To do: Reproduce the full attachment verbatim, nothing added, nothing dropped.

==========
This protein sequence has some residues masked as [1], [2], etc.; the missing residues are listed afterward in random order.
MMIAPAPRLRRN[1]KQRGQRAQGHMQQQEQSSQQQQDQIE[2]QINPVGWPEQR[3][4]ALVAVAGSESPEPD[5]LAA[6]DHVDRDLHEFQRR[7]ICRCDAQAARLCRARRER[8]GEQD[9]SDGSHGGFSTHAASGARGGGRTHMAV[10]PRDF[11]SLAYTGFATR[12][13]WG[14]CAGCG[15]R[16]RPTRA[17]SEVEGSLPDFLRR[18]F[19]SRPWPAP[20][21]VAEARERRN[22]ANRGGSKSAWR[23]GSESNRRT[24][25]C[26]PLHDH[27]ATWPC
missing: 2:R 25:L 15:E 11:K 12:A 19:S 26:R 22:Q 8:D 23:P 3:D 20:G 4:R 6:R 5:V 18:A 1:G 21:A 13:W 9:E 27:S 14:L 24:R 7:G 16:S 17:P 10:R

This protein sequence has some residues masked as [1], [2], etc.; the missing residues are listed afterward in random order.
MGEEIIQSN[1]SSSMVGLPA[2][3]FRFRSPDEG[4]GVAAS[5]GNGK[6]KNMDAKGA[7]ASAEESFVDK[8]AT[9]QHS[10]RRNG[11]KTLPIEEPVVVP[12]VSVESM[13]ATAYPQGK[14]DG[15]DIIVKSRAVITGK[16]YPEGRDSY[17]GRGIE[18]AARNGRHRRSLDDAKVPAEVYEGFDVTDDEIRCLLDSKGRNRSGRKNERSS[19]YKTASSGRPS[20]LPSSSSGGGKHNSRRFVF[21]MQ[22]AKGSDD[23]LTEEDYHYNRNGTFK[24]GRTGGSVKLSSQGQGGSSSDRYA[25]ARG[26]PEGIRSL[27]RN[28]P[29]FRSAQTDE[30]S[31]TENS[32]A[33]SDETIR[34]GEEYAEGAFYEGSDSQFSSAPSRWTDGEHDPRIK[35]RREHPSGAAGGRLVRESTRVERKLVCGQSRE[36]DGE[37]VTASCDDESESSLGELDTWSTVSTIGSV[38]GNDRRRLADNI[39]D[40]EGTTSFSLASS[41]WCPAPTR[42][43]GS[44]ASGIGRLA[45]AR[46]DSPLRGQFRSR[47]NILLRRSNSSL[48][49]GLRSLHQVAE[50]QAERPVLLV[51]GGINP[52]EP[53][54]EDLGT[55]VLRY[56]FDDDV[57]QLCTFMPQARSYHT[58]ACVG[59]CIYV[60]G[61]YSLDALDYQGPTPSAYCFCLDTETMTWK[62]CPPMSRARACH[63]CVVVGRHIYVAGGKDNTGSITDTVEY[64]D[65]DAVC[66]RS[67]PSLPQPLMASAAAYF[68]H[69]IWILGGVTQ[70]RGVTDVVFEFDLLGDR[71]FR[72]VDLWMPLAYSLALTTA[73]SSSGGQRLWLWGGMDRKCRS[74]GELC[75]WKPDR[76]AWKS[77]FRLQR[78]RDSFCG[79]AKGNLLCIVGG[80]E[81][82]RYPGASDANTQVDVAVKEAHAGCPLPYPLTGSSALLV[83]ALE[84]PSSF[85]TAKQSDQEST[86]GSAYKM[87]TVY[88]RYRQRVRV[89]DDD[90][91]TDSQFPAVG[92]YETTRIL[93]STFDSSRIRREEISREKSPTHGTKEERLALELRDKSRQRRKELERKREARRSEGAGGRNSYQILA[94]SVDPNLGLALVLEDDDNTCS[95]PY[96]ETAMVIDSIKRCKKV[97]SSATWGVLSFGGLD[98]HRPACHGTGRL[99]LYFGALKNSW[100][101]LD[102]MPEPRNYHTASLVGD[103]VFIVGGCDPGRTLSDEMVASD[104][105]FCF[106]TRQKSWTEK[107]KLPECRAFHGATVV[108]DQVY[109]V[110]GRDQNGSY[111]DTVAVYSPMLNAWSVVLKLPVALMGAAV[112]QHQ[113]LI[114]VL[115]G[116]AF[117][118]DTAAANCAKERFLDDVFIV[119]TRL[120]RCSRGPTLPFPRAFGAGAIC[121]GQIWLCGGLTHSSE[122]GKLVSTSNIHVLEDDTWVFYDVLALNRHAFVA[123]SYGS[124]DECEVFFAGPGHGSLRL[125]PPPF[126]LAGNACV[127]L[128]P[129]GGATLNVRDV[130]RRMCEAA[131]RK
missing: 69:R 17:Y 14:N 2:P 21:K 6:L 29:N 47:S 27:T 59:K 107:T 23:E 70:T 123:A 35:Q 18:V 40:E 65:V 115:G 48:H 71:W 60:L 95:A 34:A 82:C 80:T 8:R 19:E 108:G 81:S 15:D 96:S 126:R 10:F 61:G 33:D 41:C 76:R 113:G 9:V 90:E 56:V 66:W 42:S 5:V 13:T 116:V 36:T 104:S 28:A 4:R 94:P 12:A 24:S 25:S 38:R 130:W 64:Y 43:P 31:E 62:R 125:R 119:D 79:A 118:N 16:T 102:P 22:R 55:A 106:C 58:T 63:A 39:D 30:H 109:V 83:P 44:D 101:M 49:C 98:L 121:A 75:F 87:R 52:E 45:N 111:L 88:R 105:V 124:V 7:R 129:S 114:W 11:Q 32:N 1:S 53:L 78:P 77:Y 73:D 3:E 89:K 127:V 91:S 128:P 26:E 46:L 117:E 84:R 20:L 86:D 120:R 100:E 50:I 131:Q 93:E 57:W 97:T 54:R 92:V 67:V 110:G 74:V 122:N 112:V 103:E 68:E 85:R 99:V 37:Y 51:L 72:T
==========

This protein sequence has some residues masked as [1], [2], etc.; the missing residues are listed afterward in random order.
MMIAPAPRLRRN[1]KQRGQRAQGHMQQQEQSSQQQQDQIE[2]QINPVGWPEQR[3][4]ALVAVAGSESPEPD[5]LAA[6]DHVDRDLHEFQRR[7]ICRCDAQAARLCRARRER[8]GEQD[9]SDGSHGGFSTHAASGARGGGRTHMAV[10]PRDF[11]SLAYTGFATR[12][13]WG[14]CAGCG[15]R[16]RPTRA[17]SEVEGSLPDFLRR[18]F[19]SRPWPAP[20][21]VAEARERRN[22]ANRGGSKSAWR[23]GSESNRRT[24][25]C[26]PLHDH[27]ATWPC
missing: 2:R 25:L 15:E 11:K 12:A 19:S 26:R 22:Q 8:D 23:P 3:D 20:G 4:R 6:R 5:V 18:A 1:G 21:A 13:W 9:E 27:S 14:L 24:R 7:G 16:S 17:P 10:R

This protein sequence has some residues masked as [1], [2], etc.; the missing residues are listed afterward in random order.
MGEEIIQSN[1]SSSMVGLPA[2][3]FRFRSPDEG[4]GVAAS[5]GNGK[6]KNMDAKGA[7]ASAEESFVDK[8]AT[9]QHS[10]RRNG[11]KTLPIEEPVVVP[12]VSVESM[13]ATAYPQGK[14]DG[15]DIIVKSRAVITGK[16]YPEGRDSY[17]GRGIE[18]AARNGRHRRSLDDAKVPAEVYEGFDVTDDEIRCLLDSKGRNRSGRKNERSS[19]YKTASSGRPS[20]LPSSSSGGGKHNSRRFVF[21]MQ[22]AKGSDD[23]LTEEDYHYNRNGTFK[24]GRTGGSVKLSSQGQGGSSSDRYA[25]ARG[26]PEGIRSL[27]RN[28]P[29]FRSAQTDE[30]S[31]TENS[32]A[33]SDETIR[34]GEEYAEGAFYEGSDSQFSSAPSRWTDGEHDPRIK[35]RREHPSGAAGGRLVRESTRVERKLVCGQSRE[36]DGE[37]VTASCDDESESSLGELDTWSTVSTIGSV[38]GNDRRRLADNI[39]D[40]EGTTSFSLASS[41]WCPAPTR[42][43]GS[44]ASGIGRLA[45]AR[46]DSPLRGQFRSR[47]NILLRRSNSSL[48][49]GLRSLHQVAE[50]QAERPVLLV[51]GGINP[52]EP[53][54]EDLGT[55]VLRY[56]FDDDV[57]QLCTFMPQARSYHT[58]ACVG[59]CIYV[60]G[61]YSLDALDYQGPTPSAYCFCLDTETMTWK[62]CPPMSRARACH[63]CVVVGRHIYVAGGKDNTGSITDTVEY[64]D[65]DAVC[66]RS[67]PSLPQPLMASAAAYF[68]H[69]IWILGGVTQ[70]RGVTDVVFEFDLLGDR[71]FR[72]VDLWMPLAYSLALTTA[73]SSSGGQRLWLWGGMDRKCRS[74]GELC[75]WKPDR[76]AWKS[77]FRLQR[78]RDSFCG[79]AKGNLLCIVGG[80]E[81][82]RYPGASDANTQVDVAVKEAHAGCPLPYPLTGSSALLV[83]ALE[84]PSSF[85]TAKQSDQEST[86]GSAYKM[87]TVY[88]RYRQRVRV[89]DDD[90][91]TDSQFPAVG[92]YETTRIL[93]STFDSSRIRREEISREKSPTHGTKEERLALELRDKSRQRRKELERKREARRSEGAGGRNSYQILA[94]SVDPNLGLALVLEDDDNTCS[95]PY[96]ETAMVIDSIKRCKKV[97]SSATWGVLSFGGLD[98]HRPACHGTGRL[99]LYFGALKNSW[100][101]LD[102]MPEPRNYHTASLVGD[103]VFIVGGCDPGRTLSDEMVASD[104][105]FCF[106]TRQKSWTEK[107]KLPECRAFHGATVV[108]DQVY[109]V[110]GRDQNGSY[111]DTVAVYSPMLNAWSVVLKLPVALMGAAV[112]QHQ[113]LI[114]VL[115]G[116]AF[117][118]DTAAANCAKERFLDDVFIV[119]TRL[120]RCSRGPTLPFPRAFGAGAIC[121]GQIWLCGGLTHSSE[122]GKLVSTSNIHVLEDDTWVFYDVLALNRHAFVA[123]SYGS[124]DECEVFFAGPGHGSLRL[125]PPPF[126]LAGNACV[127]L[128]P[129]GGATLNVRDV[130]RRMCEAA[131]RK
missing: 69:R 17:Y 14:N 2:P 21:K 6:L 29:N 47:S 27:T 59:K 107:T 23:E 70:T 123:A 35:Q 18:V 40:E 65:V 115:G 48:H 71:W 60:L 95:A 34:A 82:C 80:T 8:R 19:E 108:G 81:S 15:D 96:S 126:R 10:F 61:G 33:D 41:C 76:R 113:G 9:V 90:E 56:V 66:W 42:S 5:V 13:T 116:V 36:T 104:S 28:A 4:R 94:P 12:A 24:S 25:S 38:R 130:W 64:Y 43:P 31:E 62:R 125:R 119:D 79:A 118:N 16:T 102:P 22:R 55:A 106:C 58:T 63:A 39:D 30:H 109:V 83:P 44:D 101:M 49:C 98:L 121:A 75:F 87:R 52:E 45:N 111:L 88:R 105:V 124:V 7:R 129:S 114:W 11:Q 32:N 1:S 53:L 78:P 77:Y 73:D 3:E 89:K 127:V 91:S 128:P 26:E 46:L 117:E 84:R 20:L 86:D 120:R 100:E 50:I 131:Q 93:E 57:W 97:T 54:R 92:V 67:V 110:G 74:V 122:N 112:V 103:E 68:E 85:R 99:V 37:Y 51:L 72:T